Race has no place...

Black and white: Madonna with adopted son David Banda - it's love and security that count not race.
Black and white: Madonna with adopted son David Banda - it's love and security that count not race.
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A vote for common-sense...

Thanks to the most radical shake-up of the adoption system in a generation, social workers can no longer bar couples from adopting just because of their colour.

The Government has decided the only things prospective adoptive parents should be judged on is their ability to fulfil a child’s emotional and developmental needs. Not the colour of their skin.

Until now, social workers have matched people desperate to adopt with children desperate to be adopted according to religion, race and culture. The desperation bit didn’t come into it.

It didn’t work and it never could.

In an ideal world, it WOULD be better for a Somalian child to be plucked from care to be raised by new Somalian parents.

But we don’t live in an ideal world. If we did, no kids would be in care in the first place. Parents wouldn’t get sick, or addicted to drugs, or treat their own children no better than dogs.

And the numbers just don’t add up. There are thousands of children in care, waiting, just waiting, for someone to come along and give them a home. And a high number of them are black, Asian or mixed-race.

There are far too few of the right sort of people wanting to adopt, And even fewer of them are black or of an ethnic minority.

A sad, grey social mess of lonely, unloved black children and pining, childless white couples was being created. And all because some idealistic, terribly politically-correct department decided a child’s cultural identity was of such vital importance.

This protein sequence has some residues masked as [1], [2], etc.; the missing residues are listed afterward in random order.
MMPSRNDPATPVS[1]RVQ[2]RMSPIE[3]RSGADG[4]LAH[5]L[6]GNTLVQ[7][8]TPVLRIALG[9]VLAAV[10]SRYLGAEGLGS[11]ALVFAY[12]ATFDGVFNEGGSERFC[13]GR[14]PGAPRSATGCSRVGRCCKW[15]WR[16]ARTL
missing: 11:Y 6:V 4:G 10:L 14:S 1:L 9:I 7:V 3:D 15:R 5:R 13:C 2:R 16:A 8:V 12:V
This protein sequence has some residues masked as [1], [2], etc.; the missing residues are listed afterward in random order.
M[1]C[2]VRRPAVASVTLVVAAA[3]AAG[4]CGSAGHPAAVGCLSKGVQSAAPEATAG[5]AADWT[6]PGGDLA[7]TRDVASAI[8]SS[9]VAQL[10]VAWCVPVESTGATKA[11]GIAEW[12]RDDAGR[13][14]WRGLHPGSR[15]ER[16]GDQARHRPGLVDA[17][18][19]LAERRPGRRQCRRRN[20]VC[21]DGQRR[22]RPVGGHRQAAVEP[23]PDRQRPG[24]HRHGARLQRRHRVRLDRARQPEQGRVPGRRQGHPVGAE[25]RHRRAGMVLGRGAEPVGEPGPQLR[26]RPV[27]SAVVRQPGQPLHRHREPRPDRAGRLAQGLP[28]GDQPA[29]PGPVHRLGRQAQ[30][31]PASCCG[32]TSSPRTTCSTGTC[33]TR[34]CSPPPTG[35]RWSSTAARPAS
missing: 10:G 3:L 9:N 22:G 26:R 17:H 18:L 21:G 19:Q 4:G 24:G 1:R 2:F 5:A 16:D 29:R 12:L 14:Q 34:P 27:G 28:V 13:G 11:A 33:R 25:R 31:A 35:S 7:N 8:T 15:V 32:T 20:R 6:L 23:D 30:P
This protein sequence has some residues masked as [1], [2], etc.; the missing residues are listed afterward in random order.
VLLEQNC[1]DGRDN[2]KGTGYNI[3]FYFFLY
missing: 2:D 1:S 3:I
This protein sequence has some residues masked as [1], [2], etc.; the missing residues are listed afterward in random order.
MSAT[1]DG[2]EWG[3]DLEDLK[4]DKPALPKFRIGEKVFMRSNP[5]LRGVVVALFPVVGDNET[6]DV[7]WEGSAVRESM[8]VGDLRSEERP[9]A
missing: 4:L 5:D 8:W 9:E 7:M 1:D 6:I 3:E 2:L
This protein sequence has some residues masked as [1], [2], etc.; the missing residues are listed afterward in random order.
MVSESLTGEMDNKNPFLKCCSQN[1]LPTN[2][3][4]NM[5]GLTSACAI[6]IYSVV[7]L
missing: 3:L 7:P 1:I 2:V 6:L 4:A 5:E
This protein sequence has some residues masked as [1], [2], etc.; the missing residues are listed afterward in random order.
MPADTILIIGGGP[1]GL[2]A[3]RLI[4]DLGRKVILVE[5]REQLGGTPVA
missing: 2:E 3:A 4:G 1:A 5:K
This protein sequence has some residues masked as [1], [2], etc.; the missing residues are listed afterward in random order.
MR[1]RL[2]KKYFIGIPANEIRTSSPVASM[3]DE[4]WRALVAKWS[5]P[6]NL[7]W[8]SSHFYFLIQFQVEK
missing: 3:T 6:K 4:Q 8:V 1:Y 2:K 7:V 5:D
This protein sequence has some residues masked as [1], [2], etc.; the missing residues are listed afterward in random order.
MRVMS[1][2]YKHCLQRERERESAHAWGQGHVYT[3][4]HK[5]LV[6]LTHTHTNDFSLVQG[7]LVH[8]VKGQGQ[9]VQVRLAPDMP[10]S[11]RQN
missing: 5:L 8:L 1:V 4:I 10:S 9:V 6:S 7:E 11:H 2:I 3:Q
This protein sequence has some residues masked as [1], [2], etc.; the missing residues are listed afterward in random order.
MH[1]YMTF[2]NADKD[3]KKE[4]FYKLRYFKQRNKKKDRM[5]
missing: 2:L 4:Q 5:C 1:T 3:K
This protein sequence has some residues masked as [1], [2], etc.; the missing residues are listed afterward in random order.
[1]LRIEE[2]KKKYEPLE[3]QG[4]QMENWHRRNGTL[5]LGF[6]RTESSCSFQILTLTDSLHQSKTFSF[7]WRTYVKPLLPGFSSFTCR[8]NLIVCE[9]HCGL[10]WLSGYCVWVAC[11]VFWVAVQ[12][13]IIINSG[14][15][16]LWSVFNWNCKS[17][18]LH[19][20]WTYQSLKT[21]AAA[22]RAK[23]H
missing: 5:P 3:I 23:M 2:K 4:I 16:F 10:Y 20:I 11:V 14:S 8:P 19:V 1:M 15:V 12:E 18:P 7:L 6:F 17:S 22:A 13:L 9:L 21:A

I have a friend who is a social worker. She qualified a few years ago having had a long-standing previous career (in the real world). She once told me in incredulous tones she had been told off at work by some PC stickler for asking for a black coffee. It was coffee without milk she should ask for. Seriously.

Several years into the job, she still can’t get her head around the fact that, at huge costs to the child’s emotional welfare, ethnicity rates so highly on the adoption tick list.

As a consequence of this black and ethnic minority children remain in care three times longer than white children. For some, the right match never comes. They spend their entire childhoods being passed around care and foster homes.

How must that make a child feel? Like they’re being penalised? Like their colour has made them a reject?

How many kids who asked: ‘Why can’t I have a new mummy and daddy?’ and were told: ‘Because you’re black and you can’t go and live with a white person’ spilled out into the world as young adults with a burning resentment for the State and its rules and no understanding of racial integration whatsoever?

At the end of the day, we ARE the same race; the human race. And what every child needs more than anything is love and security.